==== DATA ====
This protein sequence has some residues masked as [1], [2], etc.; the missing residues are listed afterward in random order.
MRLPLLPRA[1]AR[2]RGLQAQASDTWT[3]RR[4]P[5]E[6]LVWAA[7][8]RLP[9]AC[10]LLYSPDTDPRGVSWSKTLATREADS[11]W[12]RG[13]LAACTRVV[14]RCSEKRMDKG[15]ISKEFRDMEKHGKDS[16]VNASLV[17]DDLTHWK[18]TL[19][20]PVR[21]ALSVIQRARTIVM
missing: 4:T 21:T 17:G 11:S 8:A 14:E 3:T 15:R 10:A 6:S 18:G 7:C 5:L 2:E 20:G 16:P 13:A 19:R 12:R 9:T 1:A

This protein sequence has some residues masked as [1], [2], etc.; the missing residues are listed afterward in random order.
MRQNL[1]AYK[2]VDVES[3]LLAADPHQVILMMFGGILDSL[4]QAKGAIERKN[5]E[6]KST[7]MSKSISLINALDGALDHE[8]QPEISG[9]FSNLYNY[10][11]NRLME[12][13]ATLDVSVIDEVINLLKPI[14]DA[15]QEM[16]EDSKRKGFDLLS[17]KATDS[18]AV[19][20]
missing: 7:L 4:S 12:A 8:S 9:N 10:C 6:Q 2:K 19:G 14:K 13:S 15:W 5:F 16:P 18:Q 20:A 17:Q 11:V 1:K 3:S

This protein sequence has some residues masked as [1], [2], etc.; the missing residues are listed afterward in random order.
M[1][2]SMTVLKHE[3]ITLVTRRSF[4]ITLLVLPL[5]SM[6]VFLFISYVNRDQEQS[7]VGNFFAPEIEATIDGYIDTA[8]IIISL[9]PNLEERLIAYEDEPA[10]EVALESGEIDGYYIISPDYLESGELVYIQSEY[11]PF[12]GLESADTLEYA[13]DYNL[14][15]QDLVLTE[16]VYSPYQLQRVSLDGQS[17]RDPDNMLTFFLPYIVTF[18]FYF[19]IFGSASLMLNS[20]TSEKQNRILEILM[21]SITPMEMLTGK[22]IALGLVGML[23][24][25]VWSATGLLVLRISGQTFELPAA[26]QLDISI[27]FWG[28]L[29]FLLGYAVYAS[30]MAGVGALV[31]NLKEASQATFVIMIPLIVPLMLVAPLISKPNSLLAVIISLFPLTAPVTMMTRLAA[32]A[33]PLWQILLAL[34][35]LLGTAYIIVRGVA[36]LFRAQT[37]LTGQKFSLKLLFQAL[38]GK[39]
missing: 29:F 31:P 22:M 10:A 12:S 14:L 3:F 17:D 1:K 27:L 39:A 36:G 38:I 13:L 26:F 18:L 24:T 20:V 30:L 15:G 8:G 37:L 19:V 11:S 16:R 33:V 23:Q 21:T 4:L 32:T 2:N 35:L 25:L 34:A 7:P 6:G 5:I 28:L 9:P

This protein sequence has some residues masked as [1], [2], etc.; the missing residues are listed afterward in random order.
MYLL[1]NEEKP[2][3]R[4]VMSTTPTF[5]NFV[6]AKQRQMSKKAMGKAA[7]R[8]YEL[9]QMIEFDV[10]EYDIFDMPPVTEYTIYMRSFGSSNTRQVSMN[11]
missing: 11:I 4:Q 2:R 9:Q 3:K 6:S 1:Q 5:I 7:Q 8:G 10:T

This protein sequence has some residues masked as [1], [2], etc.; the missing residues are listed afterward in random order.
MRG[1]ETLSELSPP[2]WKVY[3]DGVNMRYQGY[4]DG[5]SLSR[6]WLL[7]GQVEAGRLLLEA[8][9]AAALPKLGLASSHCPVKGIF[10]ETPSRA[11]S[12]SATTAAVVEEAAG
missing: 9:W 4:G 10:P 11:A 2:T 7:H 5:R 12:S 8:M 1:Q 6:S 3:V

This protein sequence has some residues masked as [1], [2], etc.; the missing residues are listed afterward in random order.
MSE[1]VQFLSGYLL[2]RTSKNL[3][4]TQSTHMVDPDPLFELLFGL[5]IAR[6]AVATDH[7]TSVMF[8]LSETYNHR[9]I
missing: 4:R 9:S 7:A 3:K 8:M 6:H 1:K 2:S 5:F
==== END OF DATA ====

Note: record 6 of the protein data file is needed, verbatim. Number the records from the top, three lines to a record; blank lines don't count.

This protein sequence has some residues masked as [1], [2], etc.; the missing residues are listed afterward in random order.
MSE[1]VQFLSGYLL[2]RTSKNL[3][4]TQSTHMVDPDPLFELLFGL[5]IAR[6]AVATDH[7]TSVMF[8]LSETYNHR[9]I
missing: 4:R 9:S 7:A 3:K 8:M 6:H 1:K 2:S 5:F